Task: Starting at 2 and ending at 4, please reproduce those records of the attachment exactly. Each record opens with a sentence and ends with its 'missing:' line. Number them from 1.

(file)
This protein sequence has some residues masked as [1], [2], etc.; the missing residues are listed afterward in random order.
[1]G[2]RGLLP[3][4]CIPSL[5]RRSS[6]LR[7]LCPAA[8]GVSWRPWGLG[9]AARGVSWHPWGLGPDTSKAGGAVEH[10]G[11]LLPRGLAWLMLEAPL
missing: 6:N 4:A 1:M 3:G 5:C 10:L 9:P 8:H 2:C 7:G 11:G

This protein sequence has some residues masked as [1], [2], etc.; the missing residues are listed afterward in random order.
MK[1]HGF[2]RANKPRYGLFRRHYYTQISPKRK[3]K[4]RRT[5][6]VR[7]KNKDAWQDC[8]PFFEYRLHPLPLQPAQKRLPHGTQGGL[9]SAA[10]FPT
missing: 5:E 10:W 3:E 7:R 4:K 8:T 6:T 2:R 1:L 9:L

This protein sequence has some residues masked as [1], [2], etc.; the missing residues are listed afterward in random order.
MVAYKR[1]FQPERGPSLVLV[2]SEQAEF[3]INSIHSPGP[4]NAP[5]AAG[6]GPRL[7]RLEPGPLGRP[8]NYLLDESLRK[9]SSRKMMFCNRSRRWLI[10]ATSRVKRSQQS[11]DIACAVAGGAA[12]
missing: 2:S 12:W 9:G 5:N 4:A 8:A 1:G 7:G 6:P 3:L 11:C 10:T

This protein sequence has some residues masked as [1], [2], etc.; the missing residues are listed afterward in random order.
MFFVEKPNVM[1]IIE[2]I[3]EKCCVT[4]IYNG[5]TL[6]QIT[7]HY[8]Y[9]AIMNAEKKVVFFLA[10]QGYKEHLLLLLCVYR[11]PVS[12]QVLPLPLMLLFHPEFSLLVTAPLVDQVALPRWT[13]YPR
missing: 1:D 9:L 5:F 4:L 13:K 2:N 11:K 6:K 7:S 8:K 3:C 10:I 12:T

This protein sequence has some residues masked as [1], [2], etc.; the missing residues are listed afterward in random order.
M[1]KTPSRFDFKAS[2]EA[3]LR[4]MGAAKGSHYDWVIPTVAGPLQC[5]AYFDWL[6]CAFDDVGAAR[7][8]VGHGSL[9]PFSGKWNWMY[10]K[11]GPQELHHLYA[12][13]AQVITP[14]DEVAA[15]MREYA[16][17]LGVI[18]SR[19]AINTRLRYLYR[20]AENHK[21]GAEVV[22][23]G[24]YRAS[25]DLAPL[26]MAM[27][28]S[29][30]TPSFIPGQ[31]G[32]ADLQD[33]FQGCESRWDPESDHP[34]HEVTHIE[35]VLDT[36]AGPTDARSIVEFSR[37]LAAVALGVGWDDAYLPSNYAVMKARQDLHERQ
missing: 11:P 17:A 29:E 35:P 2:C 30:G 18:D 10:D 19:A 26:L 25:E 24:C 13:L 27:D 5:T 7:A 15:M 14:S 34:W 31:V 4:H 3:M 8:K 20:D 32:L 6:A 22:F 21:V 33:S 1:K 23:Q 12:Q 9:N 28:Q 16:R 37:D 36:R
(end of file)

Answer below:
This protein sequence has some residues masked as [1], [2], etc.; the missing residues are listed afterward in random order.
MK[1]HGF[2]RANKPRYGLFRRHYYTQISPKRK[3]K[4]RRT[5][6]VR[7]KNKDAWQDC[8]PFFEYRLHPLPLQPAQKRLPHGTQGGL[9]SAA[10]FPT
missing: 5:E 10:W 3:E 7:R 4:K 8:T 6:T 2:R 1:L 9:L

This protein sequence has some residues masked as [1], [2], etc.; the missing residues are listed afterward in random order.
MVAYKR[1]FQPERGPSLVLV[2]SEQAEF[3]INSIHSPGP[4]NAP[5]AAG[6]GPRL[7]RLEPGPLGRP[8]NYLLDESLRK[9]SSRKMMFCNRSRRWLI[10]ATSRVKRSQQS[11]DIACAVAGGAA[12]
missing: 2:S 12:W 9:G 5:N 4:A 8:A 1:G 7:G 6:P 3:L 11:C 10:T

This protein sequence has some residues masked as [1], [2], etc.; the missing residues are listed afterward in random order.
MFFVEKPNVM[1]IIE[2]I[3]EKCCVT[4]IYNG[5]TL[6]QIT[7]HY[8]Y[9]AIMNAEKKVVFFLA[10]QGYKEHLLLLLCVYR[11]PVS[12]QVLPLPLMLLFHPEFSLLVTAPLVDQVALPRWT[13]YPR
missing: 1:D 9:L 5:F 4:L 13:K 2:N 11:K 6:K 7:S 8:K 3:C 10:I 12:T